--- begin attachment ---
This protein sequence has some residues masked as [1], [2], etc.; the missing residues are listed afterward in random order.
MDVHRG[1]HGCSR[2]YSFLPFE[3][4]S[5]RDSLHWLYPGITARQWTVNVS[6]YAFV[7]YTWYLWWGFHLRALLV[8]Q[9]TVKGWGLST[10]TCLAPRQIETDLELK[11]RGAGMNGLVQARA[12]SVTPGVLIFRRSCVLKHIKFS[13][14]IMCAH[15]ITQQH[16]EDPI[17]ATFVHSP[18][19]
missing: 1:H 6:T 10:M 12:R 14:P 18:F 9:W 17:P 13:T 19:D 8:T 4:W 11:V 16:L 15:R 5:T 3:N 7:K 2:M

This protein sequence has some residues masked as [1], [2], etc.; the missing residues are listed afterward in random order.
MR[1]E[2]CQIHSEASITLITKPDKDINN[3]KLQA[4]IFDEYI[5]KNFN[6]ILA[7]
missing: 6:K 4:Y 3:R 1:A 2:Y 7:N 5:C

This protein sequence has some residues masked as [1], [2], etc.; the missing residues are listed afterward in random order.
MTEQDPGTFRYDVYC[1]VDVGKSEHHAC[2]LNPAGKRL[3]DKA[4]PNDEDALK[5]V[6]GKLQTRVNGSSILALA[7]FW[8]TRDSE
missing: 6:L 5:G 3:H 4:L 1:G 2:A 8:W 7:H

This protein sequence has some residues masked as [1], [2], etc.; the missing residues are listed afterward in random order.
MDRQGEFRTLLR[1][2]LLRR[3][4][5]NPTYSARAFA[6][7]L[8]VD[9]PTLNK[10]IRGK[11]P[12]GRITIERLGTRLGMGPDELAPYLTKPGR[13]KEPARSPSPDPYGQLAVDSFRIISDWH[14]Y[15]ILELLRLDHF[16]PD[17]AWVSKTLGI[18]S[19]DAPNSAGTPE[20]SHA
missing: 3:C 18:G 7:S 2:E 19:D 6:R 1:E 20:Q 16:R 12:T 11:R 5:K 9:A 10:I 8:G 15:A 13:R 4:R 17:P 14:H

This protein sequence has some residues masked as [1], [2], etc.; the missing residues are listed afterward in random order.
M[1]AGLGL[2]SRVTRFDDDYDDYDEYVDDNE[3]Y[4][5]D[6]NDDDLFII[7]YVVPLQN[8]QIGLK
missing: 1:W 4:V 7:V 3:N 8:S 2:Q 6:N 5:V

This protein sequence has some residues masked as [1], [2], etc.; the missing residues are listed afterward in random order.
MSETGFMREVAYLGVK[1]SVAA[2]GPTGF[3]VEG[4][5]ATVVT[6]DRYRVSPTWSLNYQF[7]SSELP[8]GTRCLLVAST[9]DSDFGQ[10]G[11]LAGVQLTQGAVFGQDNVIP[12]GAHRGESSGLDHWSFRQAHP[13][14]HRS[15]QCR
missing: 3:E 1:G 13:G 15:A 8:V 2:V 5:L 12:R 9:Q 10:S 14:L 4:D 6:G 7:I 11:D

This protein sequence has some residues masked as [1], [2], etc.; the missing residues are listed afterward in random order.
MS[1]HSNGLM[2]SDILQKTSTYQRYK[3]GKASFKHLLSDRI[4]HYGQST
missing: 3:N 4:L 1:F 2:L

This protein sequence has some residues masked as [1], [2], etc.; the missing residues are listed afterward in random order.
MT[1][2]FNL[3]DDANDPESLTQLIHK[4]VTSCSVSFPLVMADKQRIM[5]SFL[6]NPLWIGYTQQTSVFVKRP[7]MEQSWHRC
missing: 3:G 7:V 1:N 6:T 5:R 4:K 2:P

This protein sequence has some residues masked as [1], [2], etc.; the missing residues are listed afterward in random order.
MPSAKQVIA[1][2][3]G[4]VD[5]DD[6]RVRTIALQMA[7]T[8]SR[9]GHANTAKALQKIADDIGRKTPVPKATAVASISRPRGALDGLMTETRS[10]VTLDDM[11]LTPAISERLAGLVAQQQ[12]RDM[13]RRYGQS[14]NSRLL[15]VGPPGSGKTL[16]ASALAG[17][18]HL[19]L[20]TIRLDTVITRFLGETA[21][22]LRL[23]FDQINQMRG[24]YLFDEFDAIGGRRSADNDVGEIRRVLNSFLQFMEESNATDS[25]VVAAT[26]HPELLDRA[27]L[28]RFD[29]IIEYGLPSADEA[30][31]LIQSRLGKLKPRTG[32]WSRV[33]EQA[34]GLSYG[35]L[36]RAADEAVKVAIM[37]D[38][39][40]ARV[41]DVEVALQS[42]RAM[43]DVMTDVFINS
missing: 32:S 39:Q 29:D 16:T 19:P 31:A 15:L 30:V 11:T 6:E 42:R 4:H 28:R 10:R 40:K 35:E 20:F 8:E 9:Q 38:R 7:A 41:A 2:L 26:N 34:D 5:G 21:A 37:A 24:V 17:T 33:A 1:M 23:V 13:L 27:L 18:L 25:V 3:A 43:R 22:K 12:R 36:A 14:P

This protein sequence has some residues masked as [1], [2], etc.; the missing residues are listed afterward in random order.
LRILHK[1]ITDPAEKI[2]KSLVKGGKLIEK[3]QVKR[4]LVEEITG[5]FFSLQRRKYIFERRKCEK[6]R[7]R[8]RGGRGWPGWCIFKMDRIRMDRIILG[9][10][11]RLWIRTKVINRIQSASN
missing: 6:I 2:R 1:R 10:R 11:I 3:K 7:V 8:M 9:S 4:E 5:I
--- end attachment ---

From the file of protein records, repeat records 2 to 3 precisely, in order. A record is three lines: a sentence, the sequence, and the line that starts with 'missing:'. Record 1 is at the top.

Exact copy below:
This protein sequence has some residues masked as [1], [2], etc.; the missing residues are listed afterward in random order.
MR[1]E[2]CQIHSEASITLITKPDKDINN[3]KLQA[4]IFDEYI[5]KNFN[6]ILA[7]
missing: 6:K 4:Y 3:R 1:A 2:Y 7:N 5:C

This protein sequence has some residues masked as [1], [2], etc.; the missing residues are listed afterward in random order.
MTEQDPGTFRYDVYC[1]VDVGKSEHHAC[2]LNPAGKRL[3]DKA[4]PNDEDALK[5]V[6]GKLQTRVNGSSILALA[7]FW[8]TRDSE
missing: 6:L 5:G 3:H 4:L 1:G 2:A 8:W 7:H